At CureMint, we’re committed to driving down costs as we help your dental  organization reshape its supply procurement strategy. In this blog series, we’ll guide you through nine easy steps to drive down your dental supply expenses so you can better manage your finances and become more profitable in the dental industry.

At this point in our nine-step process, we’ve been working mostly in the abstract. You’ve organized and reviewed a lot of purchase data, and you’ve negotiated with vendors and suppliers about the products used by your dental organizations. Now, we’ll apply all our conversations and research to real-world situations. It’s time to start clinical trials.

When it all comes down to it, you want to arrive at the best decision possible not just for your DSO’s bottom line but also for your clinical staff — after all; they are the ones who will use these products day in day out. Clinical evaluations ensure comfort and satisfaction with new products, but they also facilitate purchasing compliance to the updated formulary.

In the following steps, we’ll go over how to set up clinical trials, evaluate results, and decide which products your dental organization will use in the future. There may be tough conversations and compromises to be made in these steps, but they are essential to the process and the continued quality of care offered by your dental offices.

For now, we’ll start with how to conduct trials.


Think of your clinical staff at your different offices. Who’s on your A-Team? Which staff members have the best reputation? Who might have the best sense for a good deal? Which clinicians are the organizational leaders?

Keep a running list of folks who might fit this profile, as you’ll soon call upon them to conduct trials as part of your Clinical Evaluation Team (CET). The CETs will be the members of your dental offices who will test the products you’ve reviewed as the best choices for the Primary Formulary.

The makeup of your CETs might vary widely, and it’s all dependent on the size of your dental organization. Some CETs we’ve seen have consisted of 30 clinicians; others have been one sole doctor. Some teams might include dental hygienists and assistants, while other offices compose their CETs by picking doctors alone. A Chief Dental/Clinical Officer, if your organization employs one, serves well as the group leader, but often, a doctor heads up the team. Regardless of how you form your CET, do whatever you believe will be best for your organization.

There are other points to consider, as well. For one, don’t overload or under-staff your CET; that way, you’ll avoid too many conflicting opinions or a lack of score diversity. A CET too small might also negatively affect formulary compliance further on down the road.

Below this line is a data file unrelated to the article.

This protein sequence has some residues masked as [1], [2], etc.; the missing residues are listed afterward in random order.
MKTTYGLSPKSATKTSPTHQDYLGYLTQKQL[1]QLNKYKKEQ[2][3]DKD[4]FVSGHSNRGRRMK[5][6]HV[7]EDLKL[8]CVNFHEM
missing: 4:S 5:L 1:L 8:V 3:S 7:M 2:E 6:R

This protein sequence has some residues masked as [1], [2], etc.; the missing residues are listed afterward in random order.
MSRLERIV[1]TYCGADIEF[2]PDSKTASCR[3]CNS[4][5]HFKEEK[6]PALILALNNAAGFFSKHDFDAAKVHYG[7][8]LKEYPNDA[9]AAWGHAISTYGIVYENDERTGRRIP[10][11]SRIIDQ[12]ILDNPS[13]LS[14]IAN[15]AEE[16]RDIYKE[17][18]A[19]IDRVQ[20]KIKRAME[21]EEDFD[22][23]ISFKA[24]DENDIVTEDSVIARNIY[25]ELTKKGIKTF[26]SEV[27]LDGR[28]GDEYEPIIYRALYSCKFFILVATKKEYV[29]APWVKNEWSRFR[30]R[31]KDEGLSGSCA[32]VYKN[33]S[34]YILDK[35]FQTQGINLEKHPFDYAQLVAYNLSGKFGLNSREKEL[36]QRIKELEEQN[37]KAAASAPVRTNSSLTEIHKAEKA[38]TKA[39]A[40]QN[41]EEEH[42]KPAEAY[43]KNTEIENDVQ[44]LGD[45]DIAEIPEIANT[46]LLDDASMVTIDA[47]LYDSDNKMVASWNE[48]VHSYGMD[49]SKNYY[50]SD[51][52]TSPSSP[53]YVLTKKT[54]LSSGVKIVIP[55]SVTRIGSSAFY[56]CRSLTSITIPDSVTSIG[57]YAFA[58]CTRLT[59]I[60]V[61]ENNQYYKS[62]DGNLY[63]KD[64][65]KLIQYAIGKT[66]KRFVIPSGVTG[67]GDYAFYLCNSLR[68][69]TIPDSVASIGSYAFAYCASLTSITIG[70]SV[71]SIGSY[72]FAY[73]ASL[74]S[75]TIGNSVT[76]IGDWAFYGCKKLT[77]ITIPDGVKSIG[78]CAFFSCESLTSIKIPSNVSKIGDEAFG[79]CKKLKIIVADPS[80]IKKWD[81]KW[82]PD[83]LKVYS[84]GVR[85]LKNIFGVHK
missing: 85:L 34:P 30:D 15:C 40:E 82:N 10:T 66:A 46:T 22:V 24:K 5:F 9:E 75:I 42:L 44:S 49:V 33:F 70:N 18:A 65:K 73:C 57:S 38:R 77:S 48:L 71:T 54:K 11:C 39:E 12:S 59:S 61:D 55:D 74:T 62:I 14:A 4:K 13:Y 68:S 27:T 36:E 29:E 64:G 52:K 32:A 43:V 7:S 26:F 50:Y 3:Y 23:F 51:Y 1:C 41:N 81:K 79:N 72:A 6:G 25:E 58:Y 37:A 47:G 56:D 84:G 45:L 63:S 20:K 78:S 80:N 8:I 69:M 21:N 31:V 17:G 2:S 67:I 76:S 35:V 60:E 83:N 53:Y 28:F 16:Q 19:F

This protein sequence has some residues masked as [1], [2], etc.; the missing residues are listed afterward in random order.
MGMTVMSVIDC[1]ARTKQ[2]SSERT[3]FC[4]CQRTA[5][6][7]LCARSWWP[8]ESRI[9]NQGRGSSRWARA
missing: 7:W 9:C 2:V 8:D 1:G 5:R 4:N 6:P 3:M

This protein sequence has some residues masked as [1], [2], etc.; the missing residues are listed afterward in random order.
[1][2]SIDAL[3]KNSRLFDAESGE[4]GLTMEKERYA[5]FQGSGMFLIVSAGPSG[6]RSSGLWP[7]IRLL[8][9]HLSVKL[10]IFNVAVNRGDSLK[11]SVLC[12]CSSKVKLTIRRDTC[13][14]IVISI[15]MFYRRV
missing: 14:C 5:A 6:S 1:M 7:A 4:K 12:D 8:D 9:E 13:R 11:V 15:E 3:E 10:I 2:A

Also, make sure you pick the most financially savvy team members. These clinicians serve as the driving force behind product consolidation, and they’ll most likely understand the stakes and reasoning behind your final decisions. They will prove to be helpful allies once you finalize product choices, both in conforming to the formulary and explaining your options to other staff members.

Once you’ve assembled your CET, the next natural step is to obtain samples of the trial-specific products. When doing so, do your best to avoid distributors and source directly from the manufacturer. Suppliers will likely send you free trials if they’re top contenders for your business, so try to secure these product samples without paying for them.

Now, trials may begin. While conducting the trials, make sure your team keeps track of their opinions of each product. The easiest way to do so is to distribute an evaluation form with a 1-to-5 ranking system, where 1 signifies the worst product put on God’s green earth, and 5 states it’s the best thing since intraoral scanners. Click here to download our CET Evaluation Form.

A few words of advice in closing: Do not rush this part of the process. Clinical trials may take some time, but trust us when we say that time will be worth it. You’ll come to the correct choice when you find that sweet compromise between the lowest price for your dental organization and the best product for your clinical team.

Keep a lookout for Part Six: Evaluating & Picking Winners from Clinical Trials